Chart: What is the Value of A College and Graduate Degree By Major?

Feb 23, 2015
Career, Paying for College, Question of the Day, Chart of the Week

This is going to take some explaining (from Georgetown’s Center on Education and the Workforce)…


First, let’s provide some context for the chart:

  • Measures average earnings based on college major, degree attainment (high school, college, graduate) and level of experience.
    • Examples:
      • The average earnings for recent high school graduate is $24,000 (about $12/hour) and for an experienced high school graduate is $36,000 (dotted lines on the chart).
      • For engineering majors, the average pay for a recent college graduate is $57,000; for an experienced college grad, the figure rises to  $93,000.  For a student with a graduate degree (Masters) in engineering the comparable figures for a recent graduate student is $78,000 and with experience that rises to $114,000.
    • Recent college graduate = ages between 22 and 26 with college degree
    • Experienced college graduate = ages between 35 and 43
  • Based on data from American Community Survey for 2011-2012

Here are a few questions to get the conversation started.  I created Value of College Degree and Experience spreadsheet which presents this data in tabular format to make these calculations easier:

  • What is the value of experience by major, which can be calculated by comparing average starting pay of recent college graduates with average pay of experienced college graduates?
  • Which graduate degree has the best payoff when comparing the average pay of an experienced college graduate in that major with an experienced graduate degree holder in that major?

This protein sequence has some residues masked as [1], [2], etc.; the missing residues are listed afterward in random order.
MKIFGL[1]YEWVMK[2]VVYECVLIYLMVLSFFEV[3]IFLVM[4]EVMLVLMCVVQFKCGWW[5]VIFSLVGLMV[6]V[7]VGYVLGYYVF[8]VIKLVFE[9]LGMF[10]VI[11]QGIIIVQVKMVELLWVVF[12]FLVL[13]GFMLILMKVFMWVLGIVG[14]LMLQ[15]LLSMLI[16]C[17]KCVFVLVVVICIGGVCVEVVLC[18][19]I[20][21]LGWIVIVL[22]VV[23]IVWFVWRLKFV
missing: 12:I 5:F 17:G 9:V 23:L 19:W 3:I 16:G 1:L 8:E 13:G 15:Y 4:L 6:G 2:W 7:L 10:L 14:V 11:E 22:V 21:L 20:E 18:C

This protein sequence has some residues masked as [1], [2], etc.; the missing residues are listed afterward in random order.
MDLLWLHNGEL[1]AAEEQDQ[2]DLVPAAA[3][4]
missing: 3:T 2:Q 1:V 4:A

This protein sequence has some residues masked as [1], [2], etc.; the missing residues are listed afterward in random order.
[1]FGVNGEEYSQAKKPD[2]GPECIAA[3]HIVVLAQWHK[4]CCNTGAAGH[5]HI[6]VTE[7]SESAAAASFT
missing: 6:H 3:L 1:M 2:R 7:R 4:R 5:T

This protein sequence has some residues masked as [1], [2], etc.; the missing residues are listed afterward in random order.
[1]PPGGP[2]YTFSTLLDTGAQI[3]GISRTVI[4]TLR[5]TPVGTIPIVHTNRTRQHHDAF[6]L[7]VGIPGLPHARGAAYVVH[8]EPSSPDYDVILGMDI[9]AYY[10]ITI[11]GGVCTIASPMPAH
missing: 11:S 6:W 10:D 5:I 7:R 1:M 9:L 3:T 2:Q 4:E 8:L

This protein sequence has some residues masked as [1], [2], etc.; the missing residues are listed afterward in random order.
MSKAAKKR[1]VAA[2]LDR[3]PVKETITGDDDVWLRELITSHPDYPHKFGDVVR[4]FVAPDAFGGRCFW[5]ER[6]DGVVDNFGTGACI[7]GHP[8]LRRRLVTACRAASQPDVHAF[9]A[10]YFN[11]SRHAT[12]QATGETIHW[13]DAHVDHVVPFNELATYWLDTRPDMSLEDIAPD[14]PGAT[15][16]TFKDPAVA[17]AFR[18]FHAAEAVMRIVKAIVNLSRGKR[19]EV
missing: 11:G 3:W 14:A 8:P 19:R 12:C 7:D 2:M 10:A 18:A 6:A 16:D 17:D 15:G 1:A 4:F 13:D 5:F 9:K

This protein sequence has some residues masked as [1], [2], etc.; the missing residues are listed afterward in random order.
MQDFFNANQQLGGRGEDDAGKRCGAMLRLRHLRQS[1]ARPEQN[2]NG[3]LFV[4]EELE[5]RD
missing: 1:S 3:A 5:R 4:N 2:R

• Which graduate degree has the lowest payoff when comparing the average pay of an experienced college graduate in that major with an experienced graduate degree holder in that major?
  • Compare the pay premium of average salaries of recent college graduates and recent high school graduates with the pay premium for experienced college graduates and experienced high school graduates.  Does the pay premium get larger over time?  Why do you think this is the case?
  • By degree, what is the average pay premium for an experienced college graduate when compared to an experienced high school graduate?  Which degree has the highest average pay premium?  Which has the lowest?

Now let’s get out of the weeds.  What are the key takeaways in looking at this data?

  • Significant differences in pay levels driven by major and highest educational attainment
  • The value of a graduate degrees varies significantly among different majors
  • The pay premium for attaining a college degree vs. a high school degree expands with experience.

About the Author

Tim Ranzetta

Tim's saving habits started at seven when a neighbor with a broken hip gave him a dog walking job. Her recovery, which took almost a year, resulted in Tim getting to know the bank tellers quite well (and accumulating a savings account balance of over $300!). His recent entrepreneurial adventures have included driving a shredding truck, analyzing executive compensation packages for Fortune 500 companies and helping families make better college financing decisions. After volunteering in 2010 to create and teach a personal finance program at Eastside College Prep in East Palo Alto, Tim saw firsthand the impact of an engaging and activity-based curriculum, which inspired him to start a new non-profit, Next Gen Personal Finance.

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